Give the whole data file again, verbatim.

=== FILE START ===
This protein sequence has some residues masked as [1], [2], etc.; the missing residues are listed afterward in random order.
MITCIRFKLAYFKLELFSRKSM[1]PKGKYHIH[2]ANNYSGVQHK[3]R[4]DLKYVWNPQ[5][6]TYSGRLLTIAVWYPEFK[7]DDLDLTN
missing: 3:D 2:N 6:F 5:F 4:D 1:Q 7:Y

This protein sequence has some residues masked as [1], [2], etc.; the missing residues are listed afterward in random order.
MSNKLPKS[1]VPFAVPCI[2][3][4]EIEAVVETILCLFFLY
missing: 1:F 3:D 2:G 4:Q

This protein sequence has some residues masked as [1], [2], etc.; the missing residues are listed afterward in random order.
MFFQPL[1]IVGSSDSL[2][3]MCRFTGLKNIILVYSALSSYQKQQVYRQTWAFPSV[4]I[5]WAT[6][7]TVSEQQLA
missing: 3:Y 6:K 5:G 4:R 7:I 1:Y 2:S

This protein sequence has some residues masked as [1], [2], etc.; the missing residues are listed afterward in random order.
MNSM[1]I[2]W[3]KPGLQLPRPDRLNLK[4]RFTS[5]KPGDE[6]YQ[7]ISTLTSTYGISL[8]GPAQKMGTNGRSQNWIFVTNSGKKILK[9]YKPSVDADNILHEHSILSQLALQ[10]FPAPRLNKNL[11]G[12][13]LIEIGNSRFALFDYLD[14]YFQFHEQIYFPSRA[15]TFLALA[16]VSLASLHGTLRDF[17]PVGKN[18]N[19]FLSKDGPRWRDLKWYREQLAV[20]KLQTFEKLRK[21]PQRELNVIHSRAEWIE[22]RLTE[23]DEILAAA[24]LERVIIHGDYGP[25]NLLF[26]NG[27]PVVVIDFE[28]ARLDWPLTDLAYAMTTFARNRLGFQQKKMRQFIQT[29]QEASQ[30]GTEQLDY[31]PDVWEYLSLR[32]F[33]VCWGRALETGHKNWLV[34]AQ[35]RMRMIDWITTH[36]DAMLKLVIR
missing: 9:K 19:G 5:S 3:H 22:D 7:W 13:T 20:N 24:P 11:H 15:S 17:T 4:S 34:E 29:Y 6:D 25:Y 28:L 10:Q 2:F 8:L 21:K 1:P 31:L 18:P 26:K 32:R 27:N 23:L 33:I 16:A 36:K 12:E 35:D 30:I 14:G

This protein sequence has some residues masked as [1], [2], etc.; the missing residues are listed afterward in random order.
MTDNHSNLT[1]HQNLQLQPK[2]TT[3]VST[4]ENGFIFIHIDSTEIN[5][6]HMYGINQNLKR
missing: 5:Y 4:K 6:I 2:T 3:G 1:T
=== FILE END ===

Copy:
This protein sequence has some residues masked as [1], [2], etc.; the missing residues are listed afterward in random order.
MITCIRFKLAYFKLELFSRKSM[1]PKGKYHIH[2]ANNYSGVQHK[3]R[4]DLKYVWNPQ[5][6]TYSGRLLTIAVWYPEFK[7]DDLDLTN
missing: 3:D 2:N 6:F 5:F 4:D 1:Q 7:Y

This protein sequence has some residues masked as [1], [2], etc.; the missing residues are listed afterward in random order.
MSNKLPKS[1]VPFAVPCI[2][3][4]EIEAVVETILCLFFLY
missing: 1:F 3:D 2:G 4:Q

This protein sequence has some residues masked as [1], [2], etc.; the missing residues are listed afterward in random order.
MFFQPL[1]IVGSSDSL[2][3]MCRFTGLKNIILVYSALSSYQKQQVYRQTWAFPSV[4]I[5]WAT[6][7]TVSEQQLA
missing: 3:Y 6:K 5:G 4:R 7:I 1:Y 2:S

This protein sequence has some residues masked as [1], [2], etc.; the missing residues are listed afterward in random order.
MNSM[1]I[2]W[3]KPGLQLPRPDRLNLK[4]RFTS[5]KPGDE[6]YQ[7]ISTLTSTYGISL[8]GPAQKMGTNGRSQNWIFVTNSGKKILK[9]YKPSVDADNILHEHSILSQLALQ[10]FPAPRLNKNL[11]G[12][13]LIEIGNSRFALFDYLD[14]YFQFHEQIYFPSRA[15]TFLALA[16]VSLASLHGTLRDF[17]PVGKN[18]N[19]FLSKDGPRWRDLKWYREQLAV[20]KLQTFEKLRK[21]PQRELNVIHSRAEWIE[22]RLTE[23]DEILAAA[24]LERVIIHGDYGP[25]NLLF[26]NG[27]PVVVIDFE[28]ARLDWPLTDLAYAMTTFARNRLGFQQKKMRQFIQT[29]QEASQ[30]GTEQLDY[31]PDVWEYLSLR[32]F[33]VCWGRALETGHKNWLV[34]AQ[35]RMRMIDWITTH[36]DAMLKLVIR
missing: 9:K 19:G 5:S 3:H 22:D 7:W 13:T 20:N 24:P 11:H 15:S 17:T 4:S 34:E 29:Y 6:D 25:Y 28:L 10:Q 2:F 8:L 21:K 1:P 31:L 18:P 26:K 32:R 27:N 23:L 33:I 16:A 36:K 12:E 35:D 30:I 14:G

This protein sequence has some residues masked as [1], [2], etc.; the missing residues are listed afterward in random order.
MTDNHSNLT[1]HQNLQLQPK[2]TT[3]VST[4]ENGFIFIHIDSTEIN[5][6]HMYGINQNLKR
missing: 5:Y 4:K 6:I 2:T 3:G 1:T